Forecasting with confidence

2008-06-04 00:00

All organisations use forecasting to predict and manage their future performance. But although organisations invest significant time and effort in this important task, only one in five currently produce a forecast that is reliable.

KPMG International in conjunction with the Economist Intelligence Unit (EIU) surveyed over 540 senior executives involved in the forecasting process from a cross section of industries, including 168 CFOs.

The research builds on previous findings that cited planning, budgeting and forecasting as the CFOs’ top priority for improvement over the next three years.

The report’s key findings include:

• Unreliable forecasting costs organisations money. Over the last three years, only one percent of firms have hit forecasts exactly, and just 22% have come within five percent either way. On average forecasts have been out by 13%.

Executives in the survey estimate that such errors have directly knocked six percent of their share price over the same period, a significant part of which resulted from investor reaction.

Those companies which were “good” forecasters (i.e. which kept inaccuracies below the five percent mark) saw their share prices rise by 46%, over a third more than “poorer” forecasters over the same period.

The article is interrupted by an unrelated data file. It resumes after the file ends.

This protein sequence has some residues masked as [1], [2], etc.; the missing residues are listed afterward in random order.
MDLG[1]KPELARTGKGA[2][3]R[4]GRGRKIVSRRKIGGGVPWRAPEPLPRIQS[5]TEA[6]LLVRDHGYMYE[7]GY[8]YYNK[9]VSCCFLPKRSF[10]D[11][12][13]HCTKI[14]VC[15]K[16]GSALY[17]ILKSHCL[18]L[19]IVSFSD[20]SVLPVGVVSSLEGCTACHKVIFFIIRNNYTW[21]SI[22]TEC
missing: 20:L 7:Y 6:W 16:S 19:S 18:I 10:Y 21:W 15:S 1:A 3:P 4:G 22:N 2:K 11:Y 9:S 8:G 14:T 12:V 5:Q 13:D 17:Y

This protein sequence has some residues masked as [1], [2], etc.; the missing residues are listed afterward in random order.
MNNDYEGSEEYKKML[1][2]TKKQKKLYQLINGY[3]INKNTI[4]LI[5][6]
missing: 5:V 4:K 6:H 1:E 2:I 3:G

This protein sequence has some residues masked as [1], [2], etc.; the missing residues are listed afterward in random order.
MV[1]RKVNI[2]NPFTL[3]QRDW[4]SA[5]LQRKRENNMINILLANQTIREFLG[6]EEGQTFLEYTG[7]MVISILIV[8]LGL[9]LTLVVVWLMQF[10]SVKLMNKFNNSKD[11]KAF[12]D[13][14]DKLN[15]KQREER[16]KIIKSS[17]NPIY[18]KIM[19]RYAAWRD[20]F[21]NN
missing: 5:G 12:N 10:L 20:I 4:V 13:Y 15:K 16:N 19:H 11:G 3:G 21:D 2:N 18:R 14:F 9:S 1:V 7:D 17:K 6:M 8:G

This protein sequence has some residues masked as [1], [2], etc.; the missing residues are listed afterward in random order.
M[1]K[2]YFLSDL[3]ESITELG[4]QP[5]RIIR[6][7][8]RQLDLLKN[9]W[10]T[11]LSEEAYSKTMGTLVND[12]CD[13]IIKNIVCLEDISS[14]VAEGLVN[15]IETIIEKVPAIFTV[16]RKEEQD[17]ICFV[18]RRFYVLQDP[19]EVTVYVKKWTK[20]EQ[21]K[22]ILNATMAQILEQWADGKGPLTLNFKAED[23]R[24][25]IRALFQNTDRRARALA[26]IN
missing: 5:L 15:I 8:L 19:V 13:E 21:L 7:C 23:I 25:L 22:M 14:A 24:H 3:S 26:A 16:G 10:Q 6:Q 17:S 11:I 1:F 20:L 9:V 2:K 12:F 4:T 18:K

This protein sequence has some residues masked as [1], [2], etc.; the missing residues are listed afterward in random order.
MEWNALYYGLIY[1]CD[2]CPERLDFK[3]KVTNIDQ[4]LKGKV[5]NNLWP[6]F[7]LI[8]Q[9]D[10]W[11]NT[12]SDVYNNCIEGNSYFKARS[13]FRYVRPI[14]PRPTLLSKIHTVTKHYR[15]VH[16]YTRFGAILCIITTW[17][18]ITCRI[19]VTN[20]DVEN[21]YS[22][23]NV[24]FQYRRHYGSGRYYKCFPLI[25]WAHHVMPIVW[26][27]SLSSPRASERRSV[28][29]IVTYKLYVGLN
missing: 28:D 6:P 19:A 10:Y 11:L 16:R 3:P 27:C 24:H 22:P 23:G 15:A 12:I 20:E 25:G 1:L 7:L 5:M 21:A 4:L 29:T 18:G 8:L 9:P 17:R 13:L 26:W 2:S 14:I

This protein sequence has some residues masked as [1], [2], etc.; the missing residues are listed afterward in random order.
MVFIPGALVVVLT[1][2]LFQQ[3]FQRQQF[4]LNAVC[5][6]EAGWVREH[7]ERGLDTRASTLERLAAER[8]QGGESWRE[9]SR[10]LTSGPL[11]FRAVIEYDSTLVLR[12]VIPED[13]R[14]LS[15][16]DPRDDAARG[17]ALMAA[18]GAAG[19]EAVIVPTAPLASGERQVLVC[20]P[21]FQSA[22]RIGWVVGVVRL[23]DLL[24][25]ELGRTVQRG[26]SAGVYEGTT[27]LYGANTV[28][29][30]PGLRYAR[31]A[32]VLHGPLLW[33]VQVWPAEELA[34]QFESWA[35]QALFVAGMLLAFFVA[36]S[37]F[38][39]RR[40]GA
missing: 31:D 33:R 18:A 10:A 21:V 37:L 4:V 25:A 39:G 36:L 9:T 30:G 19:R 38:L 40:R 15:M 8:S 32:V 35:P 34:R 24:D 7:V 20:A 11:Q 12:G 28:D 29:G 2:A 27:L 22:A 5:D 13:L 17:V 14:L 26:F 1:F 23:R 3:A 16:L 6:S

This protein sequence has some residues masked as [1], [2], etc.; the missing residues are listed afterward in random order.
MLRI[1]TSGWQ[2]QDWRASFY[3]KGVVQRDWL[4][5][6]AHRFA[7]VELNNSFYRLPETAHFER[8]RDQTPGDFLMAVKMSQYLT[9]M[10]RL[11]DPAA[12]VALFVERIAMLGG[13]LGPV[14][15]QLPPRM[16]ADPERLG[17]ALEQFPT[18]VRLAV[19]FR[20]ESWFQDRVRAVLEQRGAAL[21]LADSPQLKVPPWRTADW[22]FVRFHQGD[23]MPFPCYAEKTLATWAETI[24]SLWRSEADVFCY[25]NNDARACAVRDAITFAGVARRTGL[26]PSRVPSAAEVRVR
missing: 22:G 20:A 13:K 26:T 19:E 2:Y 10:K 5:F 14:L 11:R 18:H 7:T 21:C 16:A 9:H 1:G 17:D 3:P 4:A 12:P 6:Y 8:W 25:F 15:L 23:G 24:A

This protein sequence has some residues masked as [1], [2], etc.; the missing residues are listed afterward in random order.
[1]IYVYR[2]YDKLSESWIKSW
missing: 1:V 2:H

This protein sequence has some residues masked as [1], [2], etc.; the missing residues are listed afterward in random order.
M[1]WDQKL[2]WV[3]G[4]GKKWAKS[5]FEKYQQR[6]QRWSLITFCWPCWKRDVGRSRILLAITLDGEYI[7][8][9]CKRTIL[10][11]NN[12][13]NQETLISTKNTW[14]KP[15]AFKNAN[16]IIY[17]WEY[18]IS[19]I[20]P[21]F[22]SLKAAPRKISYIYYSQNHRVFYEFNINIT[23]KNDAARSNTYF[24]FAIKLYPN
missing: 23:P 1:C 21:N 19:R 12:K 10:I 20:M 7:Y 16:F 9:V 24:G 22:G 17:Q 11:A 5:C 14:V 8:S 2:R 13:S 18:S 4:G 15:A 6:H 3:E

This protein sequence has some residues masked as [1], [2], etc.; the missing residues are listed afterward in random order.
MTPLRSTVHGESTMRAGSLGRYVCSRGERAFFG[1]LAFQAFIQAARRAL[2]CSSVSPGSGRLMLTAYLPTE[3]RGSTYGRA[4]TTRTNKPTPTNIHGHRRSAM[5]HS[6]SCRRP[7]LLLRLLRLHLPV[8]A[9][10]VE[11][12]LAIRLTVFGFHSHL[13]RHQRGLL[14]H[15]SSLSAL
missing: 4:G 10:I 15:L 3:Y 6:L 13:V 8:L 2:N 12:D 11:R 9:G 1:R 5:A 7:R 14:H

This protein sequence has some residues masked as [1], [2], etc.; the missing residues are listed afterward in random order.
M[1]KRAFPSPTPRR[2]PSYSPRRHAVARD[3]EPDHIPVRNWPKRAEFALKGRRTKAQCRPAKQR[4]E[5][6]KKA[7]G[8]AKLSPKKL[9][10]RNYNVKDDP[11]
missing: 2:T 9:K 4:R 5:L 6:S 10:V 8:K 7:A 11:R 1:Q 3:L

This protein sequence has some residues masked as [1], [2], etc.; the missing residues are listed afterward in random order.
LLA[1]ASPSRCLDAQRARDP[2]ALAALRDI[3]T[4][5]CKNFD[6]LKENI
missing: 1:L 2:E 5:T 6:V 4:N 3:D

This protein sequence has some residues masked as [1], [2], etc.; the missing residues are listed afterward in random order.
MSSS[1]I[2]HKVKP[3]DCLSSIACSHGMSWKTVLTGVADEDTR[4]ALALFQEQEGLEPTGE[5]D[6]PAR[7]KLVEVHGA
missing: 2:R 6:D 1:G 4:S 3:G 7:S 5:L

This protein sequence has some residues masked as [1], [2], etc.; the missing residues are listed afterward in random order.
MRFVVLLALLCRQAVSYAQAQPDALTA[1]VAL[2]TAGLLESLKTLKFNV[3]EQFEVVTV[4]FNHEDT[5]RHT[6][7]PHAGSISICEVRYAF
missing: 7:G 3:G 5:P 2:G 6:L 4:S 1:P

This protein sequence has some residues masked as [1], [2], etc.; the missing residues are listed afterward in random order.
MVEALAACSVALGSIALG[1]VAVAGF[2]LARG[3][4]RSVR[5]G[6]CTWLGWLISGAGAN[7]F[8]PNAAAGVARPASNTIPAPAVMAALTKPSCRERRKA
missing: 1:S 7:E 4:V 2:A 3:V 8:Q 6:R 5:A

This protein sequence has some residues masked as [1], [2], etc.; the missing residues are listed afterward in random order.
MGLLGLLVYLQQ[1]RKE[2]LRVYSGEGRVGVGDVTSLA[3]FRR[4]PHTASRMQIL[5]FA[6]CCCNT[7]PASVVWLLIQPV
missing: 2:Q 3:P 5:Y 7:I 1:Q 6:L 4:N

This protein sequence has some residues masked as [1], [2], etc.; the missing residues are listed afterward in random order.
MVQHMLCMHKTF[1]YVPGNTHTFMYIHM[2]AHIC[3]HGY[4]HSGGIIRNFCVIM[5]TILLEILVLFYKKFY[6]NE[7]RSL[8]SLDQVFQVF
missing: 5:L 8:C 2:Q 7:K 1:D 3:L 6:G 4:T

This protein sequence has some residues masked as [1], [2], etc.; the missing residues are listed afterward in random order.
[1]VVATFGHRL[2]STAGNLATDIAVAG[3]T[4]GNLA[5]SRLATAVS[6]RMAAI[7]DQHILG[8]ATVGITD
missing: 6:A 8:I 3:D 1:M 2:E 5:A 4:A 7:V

• The process needs fixing. Improvements need to be made to enable more reliable forecasting.

• Data used for forecasting are often inaccurate or incomplete.

• Information technology is too often a hindrance than a help.

• Forecasting should not be the preserve of finance. It is a mistake to think of forecasting as a discipline that should be left to the finance department. Certainly financial professionals have a leading role to play, but it is essential to give the operational managers that drive performance greater ownership and responsibility.

• Leaders demand honest forecasting. The survey suggests that companies are much more likely to outperform rather than underperform their predictions. This suggests that managers, consciously or unconsciously, are being too conservative in their estimates.

What emerges clearly is that high-performing companies usually take the forecasting process very seriously. Armed with better quality, forward looking information, executives at these organisations are able to make better decisions about the future of their business.

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